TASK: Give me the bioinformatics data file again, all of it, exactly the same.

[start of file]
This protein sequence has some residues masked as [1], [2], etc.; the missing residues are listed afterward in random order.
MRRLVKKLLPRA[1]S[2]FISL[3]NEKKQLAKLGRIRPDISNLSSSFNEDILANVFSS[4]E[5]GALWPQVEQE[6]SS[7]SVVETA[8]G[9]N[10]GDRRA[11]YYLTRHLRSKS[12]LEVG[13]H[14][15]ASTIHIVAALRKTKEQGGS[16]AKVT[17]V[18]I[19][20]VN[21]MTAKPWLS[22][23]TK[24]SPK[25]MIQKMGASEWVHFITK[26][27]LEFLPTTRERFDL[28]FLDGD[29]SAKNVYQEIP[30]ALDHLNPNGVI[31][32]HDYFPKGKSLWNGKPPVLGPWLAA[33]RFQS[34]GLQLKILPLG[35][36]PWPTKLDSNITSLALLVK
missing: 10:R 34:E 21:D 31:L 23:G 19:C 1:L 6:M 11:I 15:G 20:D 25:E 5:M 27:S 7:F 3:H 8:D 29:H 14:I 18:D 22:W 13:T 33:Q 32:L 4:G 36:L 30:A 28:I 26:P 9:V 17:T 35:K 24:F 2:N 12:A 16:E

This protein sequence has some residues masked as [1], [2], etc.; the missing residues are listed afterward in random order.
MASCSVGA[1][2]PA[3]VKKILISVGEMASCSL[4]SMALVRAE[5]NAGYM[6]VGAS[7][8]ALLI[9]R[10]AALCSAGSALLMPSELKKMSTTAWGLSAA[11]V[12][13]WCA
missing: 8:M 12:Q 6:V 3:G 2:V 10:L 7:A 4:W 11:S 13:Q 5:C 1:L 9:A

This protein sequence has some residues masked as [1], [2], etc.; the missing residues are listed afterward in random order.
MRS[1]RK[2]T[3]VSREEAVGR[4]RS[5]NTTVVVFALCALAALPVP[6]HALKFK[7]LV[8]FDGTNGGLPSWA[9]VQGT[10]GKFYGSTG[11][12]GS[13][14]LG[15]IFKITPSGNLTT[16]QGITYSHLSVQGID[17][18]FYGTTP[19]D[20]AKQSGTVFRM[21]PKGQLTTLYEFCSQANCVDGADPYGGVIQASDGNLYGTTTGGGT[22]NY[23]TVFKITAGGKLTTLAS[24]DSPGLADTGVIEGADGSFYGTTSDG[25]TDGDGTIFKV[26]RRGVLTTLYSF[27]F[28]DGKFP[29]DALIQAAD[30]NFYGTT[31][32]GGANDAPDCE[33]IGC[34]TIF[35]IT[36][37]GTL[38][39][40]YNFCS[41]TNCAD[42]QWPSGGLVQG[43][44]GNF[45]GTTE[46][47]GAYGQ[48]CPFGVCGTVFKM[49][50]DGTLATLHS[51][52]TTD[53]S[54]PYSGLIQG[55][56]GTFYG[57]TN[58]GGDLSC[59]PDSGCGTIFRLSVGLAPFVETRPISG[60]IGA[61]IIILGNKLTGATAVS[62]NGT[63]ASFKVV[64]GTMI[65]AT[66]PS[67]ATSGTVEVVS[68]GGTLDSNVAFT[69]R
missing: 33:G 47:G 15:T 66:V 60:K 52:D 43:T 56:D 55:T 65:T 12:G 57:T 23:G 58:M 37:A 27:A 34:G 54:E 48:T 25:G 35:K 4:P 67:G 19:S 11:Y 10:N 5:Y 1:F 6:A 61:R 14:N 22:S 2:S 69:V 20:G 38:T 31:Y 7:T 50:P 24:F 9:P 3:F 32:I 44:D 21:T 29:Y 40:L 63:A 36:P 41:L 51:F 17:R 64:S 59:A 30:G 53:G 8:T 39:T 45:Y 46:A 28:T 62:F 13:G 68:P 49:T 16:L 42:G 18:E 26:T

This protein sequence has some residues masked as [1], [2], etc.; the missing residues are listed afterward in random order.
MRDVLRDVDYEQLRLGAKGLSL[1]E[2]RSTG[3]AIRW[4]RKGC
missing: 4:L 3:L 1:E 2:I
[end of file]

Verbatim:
This protein sequence has some residues masked as [1], [2], etc.; the missing residues are listed afterward in random order.
MRRLVKKLLPRA[1]S[2]FISL[3]NEKKQLAKLGRIRPDISNLSSSFNEDILANVFSS[4]E[5]GALWPQVEQE[6]SS[7]SVVETA[8]G[9]N[10]GDRRA[11]YYLTRHLRSKS[12]LEVG[13]H[14][15]ASTIHIVAALRKTKEQGGS[16]AKVT[17]V[18]I[19][20]VN[21]MTAKPWLS[22][23]TK[24]SPK[25]MIQKMGASEWVHFITK[26][27]LEFLPTTRERFDL[28]FLDGD[29]SAKNVYQEIP[30]ALDHLNPNGVI[31][32]HDYFPKGKSLWNGKPPVLGPWLAA[33]RFQS[34]GLQLKILPLG[35][36]PWPTKLDSNITSLALLVK
missing: 10:R 34:E 21:D 31:L 23:G 19:C 1:L 6:M 11:I 15:G 20:D 25:E 5:M 27:S 7:F 3:H 8:D 29:H 14:I 18:D 22:W 13:T 33:Q 32:L 4:G 36:L 30:A 28:I 26:P 9:V 17:T 35:K 24:F 2:N 12:A 16:E

This protein sequence has some residues masked as [1], [2], etc.; the missing residues are listed afterward in random order.
MASCSVGA[1][2]PA[3]VKKILISVGEMASCSL[4]SMALVRAE[5]NAGYM[6]VGAS[7][8]ALLI[9]R[10]AALCSAGSALLMPSELKKMSTTAWGLSAA[11]V[12][13]WCA
missing: 8:M 12:Q 6:V 3:G 2:V 10:L 7:A 4:W 11:S 13:Q 5:C 1:L 9:A

This protein sequence has some residues masked as [1], [2], etc.; the missing residues are listed afterward in random order.
MRS[1]RK[2]T[3]VSREEAVGR[4]RS[5]NTTVVVFALCALAALPVP[6]HALKFK[7]LV[8]FDGTNGGLPSWA[9]VQGT[10]GKFYGSTG[11][12]GS[13][14]LG[15]IFKITPSGNLTT[16]QGITYSHLSVQGID[17][18]FYGTTP[19]D[20]AKQSGTVFRM[21]PKGQLTTLYEFCSQANCVDGADPYGGVIQASDGNLYGTTTGGGT[22]NY[23]TVFKITAGGKLTTLAS[24]DSPGLADTGVIEGADGSFYGTTSDG[25]TDGDGTIFKV[26]RRGVLTTLYSF[27]F[28]DGKFP[29]DALIQAAD[30]NFYGTT[31][32]GGANDAPDCE[33]IGC[34]TIF[35]IT[36][37]GTL[38][39][40]YNFCS[41]TNCAD[42]QWPSGGLVQG[43][44]GNF[45]GTTE[46][47]GAYGQ[48]CPFGVCGTVFKM[49][50]DGTLATLHS[51][52]TTD[53]S[54]PYSGLIQG[55][56]GTFYG[57]TN[58]GGDLSC[59]PDSGCGTIFRLSVGLAPFVETRPISG[60]IGA[61]IIILGNKLTGATAVS[62]NGT[63]ASFKVV[64]GTMI[65]AT[66]PS[67]ATSGTVEVVS[68]GGTLDSNVAFT[69]R
missing: 33:G 47:G 15:T 66:V 60:K 52:D 43:T 56:D 55:T 65:T 12:G 57:T 23:G 58:M 37:A 27:A 34:G 54:E 48:T 25:G 35:K 4:P 67:G 19:S 11:Y 10:N 5:Y 1:F 6:A 61:R 14:N 22:S 2:S 69:V 20:G 38:T 31:Y 7:T 50:P 24:F 9:P 3:F 32:I 44:D 21:T 29:Y 40:L 63:A 36:P 41:L 51:F 17:R 64:S 59:A 30:G 53:G 8:T 39:T 45:Y 46:A 28:T 62:F 13:G 68:P 49:T 16:L 42:G 18:E 26:T

This protein sequence has some residues masked as [1], [2], etc.; the missing residues are listed afterward in random order.
MRDVLRDVDYEQLRLGAKGLSL[1]E[2]RSTG[3]AIRW[4]RKGC
missing: 4:L 3:L 1:E 2:I